CINEMA IN LEWISHAM, PAST, PRESENT & FUTURE
In celebration of the new Curzon Cinema opening at Goldsmiths University in New Cross and another cinema planned for Eltham, The Resident looks at south east London’s picture houses past, present and future
Words: Trish Lesslie
When Goldsmiths College and Curzon Cinemas joined forces to open Curzon Goldsmiths at the end of January, it marked the end of an unhappy era for cinema in Lewisham. Until the launch of the 101-seat venue in the college’s New Cross campus, the Borough of Lewisham had been without a major cinema since the Catford Cannon closed in 2002. In fact, until the recent opening, it was in the unenviable position of being the only London borough without a cinema.
It wasn’t always so. Back in the heyday of the silver screen in the 1930s there were over 20 venues showing films in the borough. From Lee to Lewisham, Brockley to Forest Hill, Deptford and New Cross, picture houses abounded. Some of them, like the Gaudi-influenced Obelisk, which sat on what is now the site of Lewisham’s main bus and rail station, were architectural gems. It could be argued that others, such as the monolithic art deco 3,000-seat Gaumont Palace (later the Odeon) on Loampit Vale, had rather less architectural merit. Regardless of their aesthetic values, just about all of these cinemas had disappeared without a trace by the later 1990s.
It seems fitting that Goldsmiths should be instrumental in bringing cinema back to Lewisham. The world-renowned college runs courses in filmmaking and counts Oscar-winning director Steve McQueen among its alumni
It seems fitting that Goldsmiths, which is part of the University of London, should be instrumental in bringing cinema back to Lewisham. The world-renowned college runs courses in filmmaking – teaching cinematography, editing and documentary-making – and counts Oscar-winning director Steve McQueen among its alumni. Other former students include Oscar-winning screenwriter Colin Welland (he won for Chariots of Fire) and Nowhere Boy and Fifty Shades of Grey director Sam Taylor-Johnson.
‘From Oscar winners to the use of film in research and teaching across the university, we have a rich screen heritage,’ says Patrick Loughrey, warden of Goldsmiths. ‘Film has always brought people together, and this partnership with Curzon will help us share our love of cinema with the local community, London and the wider world.’
The new Curzon Goldsmiths is located a stone’s throw from what used to be the Gaumont New Cross, a cinema that once had a capacity of 2,000 and is now home to The Venue. Nearby on Deptford Broad, the Deptford Cinema opened last year as a not-for-profit venue entirely run by volunteers. The intimate 40-seat community cinema is located opposite the site of the old art deco Deptford Odeon (demolished in 1988). It screens a diverse range of films from Hollywood blockbusters to shorts by local filmmakers and everything in between. There’s a small café and bar, too.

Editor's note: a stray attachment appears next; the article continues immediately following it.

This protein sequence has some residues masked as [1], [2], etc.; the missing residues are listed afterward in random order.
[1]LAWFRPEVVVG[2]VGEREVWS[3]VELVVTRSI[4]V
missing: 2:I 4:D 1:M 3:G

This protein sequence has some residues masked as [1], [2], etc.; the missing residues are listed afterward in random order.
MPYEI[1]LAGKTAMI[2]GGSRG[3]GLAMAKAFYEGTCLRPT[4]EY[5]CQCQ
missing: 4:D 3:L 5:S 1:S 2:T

‘Cinema should be for everybody,’ says Laura D’Asta of Deptford Cinema. ‘By offering tickets at £5 and even more affordable concession tickets we want to give the audience the opportunity to enjoy films in our cinema.’ Unlike commercial ventures, the cinema is able to engage with its audience in a more personal way. ‘By allowing everyone to suggest film screenings and live events, we can ensure eclectic programmes that showcase the diversity and interests of our community,’ Laura adds.
Over in Eltham, a six-screen cinema complex is on the way after the planning board of the Royal Borough of Greenwich approved plans for a 900-seat complex on the high street. Under the plans, the basement and first floor will each house three cinema screens, while there will be two restaurants on the ground floor.
It’s hoped the new cinema will spur on the wider regeneration of Eltham
Greenwich bought the key site – currently leased to Poundland – for development in the hope of creating new jobs, increasing high street spend and boosting the local economy. It’s also hoped the new cinema will spur on the wider regeneration of the area under the council’s Masterplan for Eltham. The project aims to enhance the local environment as a whole with improvements to pavements, roads and lighting, plus more landscaping, planting and open spaces in the area.
‘The new cinema and restaurant complex make sense for Eltham and it’s good news that we can now drive this development forward,’ says councillor Danny Thorpe, Cabinet Member for Regeneration, Enterprise and Skills. ‘It will be a real plus for the people of Eltham and visitors alike,’ he adds.
Council leader Denise Hyland agrees the proposed cinema will help safeguard the long-term vitality and viability of area. ‘This scheme will make an important contribution to the local economy and to the borough’s cultural life,’ she says. ‘I am also delighted that this development will bring much-needed jobs to the area for local people.’
More detailed plans on the overall design are yet to be finalised, but the opening of Curzon Goldsmiths and the fact that a six screen cinema is on the way are welcome proof that the renaissance of the silver screen has begun in earnest – in Lewisham and Eltham, at least.
Lewisham’s cinemas past in pictures